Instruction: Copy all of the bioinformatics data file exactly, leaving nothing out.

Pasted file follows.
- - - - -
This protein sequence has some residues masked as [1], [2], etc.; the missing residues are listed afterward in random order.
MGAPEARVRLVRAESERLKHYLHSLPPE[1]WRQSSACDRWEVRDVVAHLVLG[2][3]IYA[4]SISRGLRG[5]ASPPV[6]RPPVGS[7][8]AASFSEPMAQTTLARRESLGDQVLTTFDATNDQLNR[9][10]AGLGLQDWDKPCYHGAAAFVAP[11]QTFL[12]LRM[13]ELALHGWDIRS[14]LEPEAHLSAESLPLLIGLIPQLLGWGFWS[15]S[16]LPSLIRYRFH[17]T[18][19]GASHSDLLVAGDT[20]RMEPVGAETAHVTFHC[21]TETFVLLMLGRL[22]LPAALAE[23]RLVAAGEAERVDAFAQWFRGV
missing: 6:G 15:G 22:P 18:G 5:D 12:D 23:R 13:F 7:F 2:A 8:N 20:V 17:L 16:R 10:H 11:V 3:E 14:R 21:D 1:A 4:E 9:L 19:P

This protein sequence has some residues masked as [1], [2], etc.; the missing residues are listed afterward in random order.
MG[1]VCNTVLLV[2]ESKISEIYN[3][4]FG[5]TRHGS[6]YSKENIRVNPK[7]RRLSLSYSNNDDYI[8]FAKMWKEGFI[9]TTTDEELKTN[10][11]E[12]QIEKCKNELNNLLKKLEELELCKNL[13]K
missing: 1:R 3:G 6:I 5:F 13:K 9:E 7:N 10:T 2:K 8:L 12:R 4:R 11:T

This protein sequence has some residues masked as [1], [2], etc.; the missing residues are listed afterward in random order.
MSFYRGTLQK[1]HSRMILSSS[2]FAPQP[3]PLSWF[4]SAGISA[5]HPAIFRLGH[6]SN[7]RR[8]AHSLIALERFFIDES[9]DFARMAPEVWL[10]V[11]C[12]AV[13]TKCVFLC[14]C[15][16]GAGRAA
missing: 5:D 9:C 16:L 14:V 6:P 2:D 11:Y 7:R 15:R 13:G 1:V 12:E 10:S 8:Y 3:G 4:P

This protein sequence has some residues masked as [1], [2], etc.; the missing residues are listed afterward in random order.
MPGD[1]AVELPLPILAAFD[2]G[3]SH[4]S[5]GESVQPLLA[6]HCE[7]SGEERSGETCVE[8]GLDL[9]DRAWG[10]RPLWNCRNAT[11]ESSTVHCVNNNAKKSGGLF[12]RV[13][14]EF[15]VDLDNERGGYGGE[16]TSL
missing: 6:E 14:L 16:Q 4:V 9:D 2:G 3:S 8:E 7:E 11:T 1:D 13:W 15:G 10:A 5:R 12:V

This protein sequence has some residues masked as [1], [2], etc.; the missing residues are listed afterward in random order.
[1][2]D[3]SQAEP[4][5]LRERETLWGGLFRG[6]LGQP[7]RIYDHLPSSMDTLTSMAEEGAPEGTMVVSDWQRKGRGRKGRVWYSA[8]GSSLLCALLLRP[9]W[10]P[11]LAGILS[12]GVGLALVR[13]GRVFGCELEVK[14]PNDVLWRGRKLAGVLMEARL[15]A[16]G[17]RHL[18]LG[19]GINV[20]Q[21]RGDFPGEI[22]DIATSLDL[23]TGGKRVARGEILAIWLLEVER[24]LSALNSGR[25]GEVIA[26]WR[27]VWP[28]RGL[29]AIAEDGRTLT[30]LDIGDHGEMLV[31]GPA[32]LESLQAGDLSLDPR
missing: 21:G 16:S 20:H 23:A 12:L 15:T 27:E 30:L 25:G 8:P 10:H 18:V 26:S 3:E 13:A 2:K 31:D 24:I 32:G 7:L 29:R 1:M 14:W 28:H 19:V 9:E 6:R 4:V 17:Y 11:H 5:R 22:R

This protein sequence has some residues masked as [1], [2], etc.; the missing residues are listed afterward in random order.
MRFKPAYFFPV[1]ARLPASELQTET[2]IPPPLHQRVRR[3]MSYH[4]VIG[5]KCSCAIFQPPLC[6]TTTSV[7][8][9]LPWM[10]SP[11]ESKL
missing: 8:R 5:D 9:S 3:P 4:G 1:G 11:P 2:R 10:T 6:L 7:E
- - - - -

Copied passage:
This protein sequence has some residues masked as [1], [2], etc.; the missing residues are listed afterward in random order.
MGAPEARVRLVRAESERLKHYLHSLPPE[1]WRQSSACDRWEVRDVVAHLVLG[2][3]IYA[4]SISRGLRG[5]ASPPV[6]RPPVGS[7][8]AASFSEPMAQTTLARRESLGDQVLTTFDATNDQLNR[9][10]AGLGLQDWDKPCYHGAAAFVAP[11]QTFL[12]LRM[13]ELALHGWDIRS[14]LEPEAHLSAESLPLLIGLIPQLLGWGFWS[15]S[16]LPSLIRYRFH[17]T[18][19]GASHSDLLVAGDT[20]RMEPVGAETAHVTFHC[21]TETFVLLMLGRL[22]LPAALAE[23]RLVAAGEAERVDAFAQWFRGV
missing: 6:G 15:G 22:P 18:G 5:D 12:D 23:R 13:F 7:F 2:A 8:N 20:V 17:L 16:R 10:H 11:V 3:E 14:R 21:D 1:A 4:E 9:L 19:P

This protein sequence has some residues masked as [1], [2], etc.; the missing residues are listed afterward in random order.
MG[1]VCNTVLLV[2]ESKISEIYN[3][4]FG[5]TRHGS[6]YSKENIRVNPK[7]RRLSLSYSNNDDYI[8]FAKMWKEGFI[9]TTTDEELKTN[10][11]E[12]QIEKCKNELNNLLKKLEELELCKNL[13]K
missing: 1:R 3:G 6:I 5:F 13:K 9:E 7:N 10:T 2:K 8:L 12:R 4:R 11:T

This protein sequence has some residues masked as [1], [2], etc.; the missing residues are listed afterward in random order.
MSFYRGTLQK[1]HSRMILSSS[2]FAPQP[3]PLSWF[4]SAGISA[5]HPAIFRLGH[6]SN[7]RR[8]AHSLIALERFFIDES[9]DFARMAPEVWL[10]V[11]C[12]AV[13]TKCVFLC[14]C[15][16]GAGRAA
missing: 5:D 9:C 16:L 14:V 6:P 2:D 11:Y 7:R 15:R 13:G 1:V 12:E 10:S 8:Y 3:G 4:P

This protein sequence has some residues masked as [1], [2], etc.; the missing residues are listed afterward in random order.
MPGD[1]AVELPLPILAAFD[2]G[3]SH[4]S[5]GESVQPLLA[6]HCE[7]SGEERSGETCVE[8]GLDL[9]DRAWG[10]RPLWNCRNAT[11]ESSTVHCVNNNAKKSGGLF[12]RV[13][14]EF[15]VDLDNERGGYGGE[16]TSL
missing: 6:E 14:L 16:Q 4:V 9:D 2:G 3:S 8:E 7:E 11:T 1:D 13:W 15:G 10:A 5:R 12:V

This protein sequence has some residues masked as [1], [2], etc.; the missing residues are listed afterward in random order.
[1][2]D[3]SQAEP[4][5]LRERETLWGGLFRG[6]LGQP[7]RIYDHLPSSMDTLTSMAEEGAPEGTMVVSDWQRKGRGRKGRVWYSA[8]GSSLLCALLLRP[9]W[10]P[11]LAGILS[12]GVGLALVR[13]GRVFGCELEVK[14]PNDVLWRGRKLAGVLMEARL[15]A[16]G[17]RHL[18]LG[19]GINV[20]Q[21]RGDFPGEI[22]DIATSLDL[23]TGGKRVARGEILAIWLLEVER[24]LSALNSGR[25]GEVIA[26]WR[27]VWP[28]RGL[29]AIAEDGRTLT[30]LDIGDHGEMLV[31]GPA[32]LESLQAGDLSLDPR
missing: 21:G 16:S 20:H 23:A 12:L 15:T 27:E 30:L 25:G 8:P 10:H 18:V 26:S 3:E 13:A 2:K 31:D 24:I 32:G 7:L 29:R 1:M 14:W 28:H 19:V 9:E 6:R 4:V 17:Y 11:H 5:R 22:R

This protein sequence has some residues masked as [1], [2], etc.; the missing residues are listed afterward in random order.
MRFKPAYFFPV[1]ARLPASELQTET[2]IPPPLHQRVRR[3]MSYH[4]VIG[5]KCSCAIFQPPLC[6]TTTSV[7][8][9]LPWM[10]SP[11]ESKL
missing: 8:R 5:D 9:S 3:P 4:G 1:G 11:P 2:R 10:T 6:L 7:E